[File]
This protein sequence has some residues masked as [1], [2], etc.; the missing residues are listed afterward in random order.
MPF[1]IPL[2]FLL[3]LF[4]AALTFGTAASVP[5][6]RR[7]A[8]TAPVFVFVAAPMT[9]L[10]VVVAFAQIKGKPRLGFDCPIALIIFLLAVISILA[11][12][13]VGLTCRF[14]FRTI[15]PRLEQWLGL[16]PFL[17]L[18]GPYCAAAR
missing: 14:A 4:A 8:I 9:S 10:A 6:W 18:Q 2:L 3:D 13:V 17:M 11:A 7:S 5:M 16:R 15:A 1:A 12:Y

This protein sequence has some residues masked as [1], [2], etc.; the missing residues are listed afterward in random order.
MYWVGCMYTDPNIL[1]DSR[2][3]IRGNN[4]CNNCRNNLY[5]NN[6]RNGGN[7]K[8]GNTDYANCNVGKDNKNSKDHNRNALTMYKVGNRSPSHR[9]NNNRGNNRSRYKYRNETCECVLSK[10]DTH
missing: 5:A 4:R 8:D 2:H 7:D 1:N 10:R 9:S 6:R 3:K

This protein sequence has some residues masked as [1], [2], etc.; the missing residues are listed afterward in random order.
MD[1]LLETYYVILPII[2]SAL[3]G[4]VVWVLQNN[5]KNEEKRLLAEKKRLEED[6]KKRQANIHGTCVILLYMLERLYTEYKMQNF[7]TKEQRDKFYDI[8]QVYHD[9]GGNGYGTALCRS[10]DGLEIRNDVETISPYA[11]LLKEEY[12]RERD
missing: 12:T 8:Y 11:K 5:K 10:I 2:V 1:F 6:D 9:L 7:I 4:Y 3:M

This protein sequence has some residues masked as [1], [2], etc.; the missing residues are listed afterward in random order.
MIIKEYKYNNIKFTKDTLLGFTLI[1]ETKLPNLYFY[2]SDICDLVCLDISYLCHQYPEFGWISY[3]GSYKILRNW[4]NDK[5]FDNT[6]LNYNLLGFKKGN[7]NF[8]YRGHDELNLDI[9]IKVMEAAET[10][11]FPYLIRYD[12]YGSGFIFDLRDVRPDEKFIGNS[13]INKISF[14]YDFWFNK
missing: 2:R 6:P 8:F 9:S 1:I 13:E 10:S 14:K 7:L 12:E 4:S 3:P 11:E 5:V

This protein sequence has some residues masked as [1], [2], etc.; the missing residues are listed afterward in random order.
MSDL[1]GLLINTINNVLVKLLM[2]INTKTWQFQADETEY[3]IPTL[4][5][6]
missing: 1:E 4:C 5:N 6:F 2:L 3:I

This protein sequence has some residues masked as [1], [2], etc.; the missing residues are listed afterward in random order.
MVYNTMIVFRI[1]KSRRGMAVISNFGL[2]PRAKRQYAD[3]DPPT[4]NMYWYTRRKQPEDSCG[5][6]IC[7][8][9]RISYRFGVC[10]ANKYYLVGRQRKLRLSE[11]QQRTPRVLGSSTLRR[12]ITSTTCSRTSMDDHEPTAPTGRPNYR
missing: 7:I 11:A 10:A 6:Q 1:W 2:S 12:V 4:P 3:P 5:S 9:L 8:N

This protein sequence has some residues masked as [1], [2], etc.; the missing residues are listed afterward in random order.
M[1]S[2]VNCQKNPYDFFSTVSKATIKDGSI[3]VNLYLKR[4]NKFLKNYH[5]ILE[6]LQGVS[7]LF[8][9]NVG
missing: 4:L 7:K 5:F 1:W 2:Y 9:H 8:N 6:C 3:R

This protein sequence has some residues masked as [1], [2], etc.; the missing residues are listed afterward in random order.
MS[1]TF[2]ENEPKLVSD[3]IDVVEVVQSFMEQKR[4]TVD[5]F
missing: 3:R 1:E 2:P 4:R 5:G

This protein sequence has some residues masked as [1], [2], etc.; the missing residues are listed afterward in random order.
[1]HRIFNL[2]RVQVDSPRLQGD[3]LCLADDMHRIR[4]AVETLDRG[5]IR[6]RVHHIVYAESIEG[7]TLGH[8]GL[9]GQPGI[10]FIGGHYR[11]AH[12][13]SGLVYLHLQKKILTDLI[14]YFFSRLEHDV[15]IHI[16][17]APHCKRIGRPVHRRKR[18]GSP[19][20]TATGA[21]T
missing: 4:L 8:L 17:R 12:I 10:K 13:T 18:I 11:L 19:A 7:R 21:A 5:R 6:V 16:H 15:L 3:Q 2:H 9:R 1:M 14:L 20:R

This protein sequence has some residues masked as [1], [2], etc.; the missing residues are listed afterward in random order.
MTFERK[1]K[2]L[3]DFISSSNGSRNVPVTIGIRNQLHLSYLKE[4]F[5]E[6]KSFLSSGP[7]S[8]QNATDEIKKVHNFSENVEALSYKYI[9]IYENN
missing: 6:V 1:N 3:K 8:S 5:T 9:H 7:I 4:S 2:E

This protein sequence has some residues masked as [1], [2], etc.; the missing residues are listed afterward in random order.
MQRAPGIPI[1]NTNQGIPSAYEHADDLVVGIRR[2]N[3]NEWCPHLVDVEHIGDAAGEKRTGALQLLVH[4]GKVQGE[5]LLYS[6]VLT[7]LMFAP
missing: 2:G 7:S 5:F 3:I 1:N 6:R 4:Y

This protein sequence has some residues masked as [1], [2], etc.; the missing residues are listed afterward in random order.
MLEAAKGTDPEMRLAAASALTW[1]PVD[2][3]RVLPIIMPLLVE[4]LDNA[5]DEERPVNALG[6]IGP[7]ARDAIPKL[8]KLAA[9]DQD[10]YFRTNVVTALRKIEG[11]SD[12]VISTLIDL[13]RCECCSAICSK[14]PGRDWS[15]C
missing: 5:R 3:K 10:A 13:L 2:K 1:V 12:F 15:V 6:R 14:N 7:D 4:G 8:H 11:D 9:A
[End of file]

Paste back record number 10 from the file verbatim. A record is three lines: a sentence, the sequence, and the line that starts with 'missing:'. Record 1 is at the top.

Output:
This protein sequence has some residues masked as [1], [2], etc.; the missing residues are listed afterward in random order.
MTFERK[1]K[2]L[3]DFISSSNGSRNVPVTIGIRNQLHLSYLKE[4]F[5]E[6]KSFLSSGP[7]S[8]QNATDEIKKVHNFSENVEALSYKYI[9]IYENN
missing: 6:V 1:N 3:K 8:S 5:T 9:H 7:I 4:S 2:E